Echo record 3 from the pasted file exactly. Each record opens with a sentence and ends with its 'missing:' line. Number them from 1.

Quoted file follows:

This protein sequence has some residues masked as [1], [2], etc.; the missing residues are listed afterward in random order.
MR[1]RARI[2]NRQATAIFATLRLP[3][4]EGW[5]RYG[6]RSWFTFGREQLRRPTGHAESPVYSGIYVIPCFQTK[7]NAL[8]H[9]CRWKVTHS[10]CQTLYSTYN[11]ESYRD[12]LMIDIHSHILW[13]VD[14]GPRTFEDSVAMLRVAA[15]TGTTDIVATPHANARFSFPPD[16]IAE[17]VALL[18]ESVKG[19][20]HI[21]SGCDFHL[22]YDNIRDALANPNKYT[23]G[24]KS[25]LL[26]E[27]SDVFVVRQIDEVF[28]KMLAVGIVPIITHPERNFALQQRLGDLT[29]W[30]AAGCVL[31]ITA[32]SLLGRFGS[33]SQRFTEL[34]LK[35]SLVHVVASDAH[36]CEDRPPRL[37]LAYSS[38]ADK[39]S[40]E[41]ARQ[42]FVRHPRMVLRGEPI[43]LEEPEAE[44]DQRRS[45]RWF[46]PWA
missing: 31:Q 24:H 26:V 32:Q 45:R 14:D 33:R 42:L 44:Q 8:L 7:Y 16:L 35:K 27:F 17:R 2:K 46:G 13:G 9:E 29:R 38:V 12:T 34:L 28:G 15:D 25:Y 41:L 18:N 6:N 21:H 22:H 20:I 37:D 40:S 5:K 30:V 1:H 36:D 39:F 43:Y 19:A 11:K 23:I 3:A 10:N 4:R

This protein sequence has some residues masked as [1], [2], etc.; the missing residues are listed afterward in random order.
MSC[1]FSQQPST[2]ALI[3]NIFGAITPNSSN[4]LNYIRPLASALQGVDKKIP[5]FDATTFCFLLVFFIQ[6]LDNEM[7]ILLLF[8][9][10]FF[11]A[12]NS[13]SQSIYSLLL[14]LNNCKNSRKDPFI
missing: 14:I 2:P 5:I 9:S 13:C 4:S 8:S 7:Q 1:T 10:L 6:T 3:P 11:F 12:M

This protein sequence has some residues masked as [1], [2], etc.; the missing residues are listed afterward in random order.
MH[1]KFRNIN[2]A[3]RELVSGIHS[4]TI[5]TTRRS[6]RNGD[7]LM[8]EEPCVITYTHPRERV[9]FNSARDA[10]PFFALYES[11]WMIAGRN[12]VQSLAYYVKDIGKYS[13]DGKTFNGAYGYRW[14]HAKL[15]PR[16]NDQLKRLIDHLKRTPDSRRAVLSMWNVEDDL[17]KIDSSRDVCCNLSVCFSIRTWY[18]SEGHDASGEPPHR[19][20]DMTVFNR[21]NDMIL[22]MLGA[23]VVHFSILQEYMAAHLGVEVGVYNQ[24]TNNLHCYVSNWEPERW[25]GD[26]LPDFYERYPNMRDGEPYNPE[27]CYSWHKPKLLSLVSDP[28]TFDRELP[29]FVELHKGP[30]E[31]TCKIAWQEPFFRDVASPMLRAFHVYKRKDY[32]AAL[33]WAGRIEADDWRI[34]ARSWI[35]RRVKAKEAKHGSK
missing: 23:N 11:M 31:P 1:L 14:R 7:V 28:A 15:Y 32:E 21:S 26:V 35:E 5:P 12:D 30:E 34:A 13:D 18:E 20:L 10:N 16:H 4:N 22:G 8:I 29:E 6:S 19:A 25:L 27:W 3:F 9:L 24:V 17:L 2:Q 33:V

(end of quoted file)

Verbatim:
This protein sequence has some residues masked as [1], [2], etc.; the missing residues are listed afterward in random order.
MH[1]KFRNIN[2]A[3]RELVSGIHS[4]TI[5]TTRRS[6]RNGD[7]LM[8]EEPCVITYTHPRERV[9]FNSARDA[10]PFFALYES[11]WMIAGRN[12]VQSLAYYVKDIGKYS[13]DGKTFNGAYGYRW[14]HAKL[15]PR[16]NDQLKRLIDHLKRTPDSRRAVLSMWNVEDDL[17]KIDSSRDVCCNLSVCFSIRTWY[18]SEGHDASGEPPHR[19][20]DMTVFNR[21]NDMIL[22]MLGA[23]VVHFSILQEYMAAHLGVEVGVYNQ[24]TNNLHCYVSNWEPERW[25]GD[26]LPDFYERYPNMRDGEPYNPE[27]CYSWHKPKLLSLVSDP[28]TFDRELP[29]FVELHKGP[30]E[31]TCKIAWQEPFFRDVASPMLRAFHVYKRKDY[32]AAL[33]WAGRIEADDWRI[34]ARSWI[35]RRVKAKEAKHGSK
missing: 23:N 11:M 31:P 1:L 14:R 7:V 28:A 15:Y 32:E 21:S 26:V 35:E 5:P 12:D 30:E 34:A 13:D 18:E 20:L 10:N 16:H 4:N 22:G 8:I 29:E 6:S 19:A 25:L 27:W 3:F 9:L 24:V 17:L 2:Q 33:V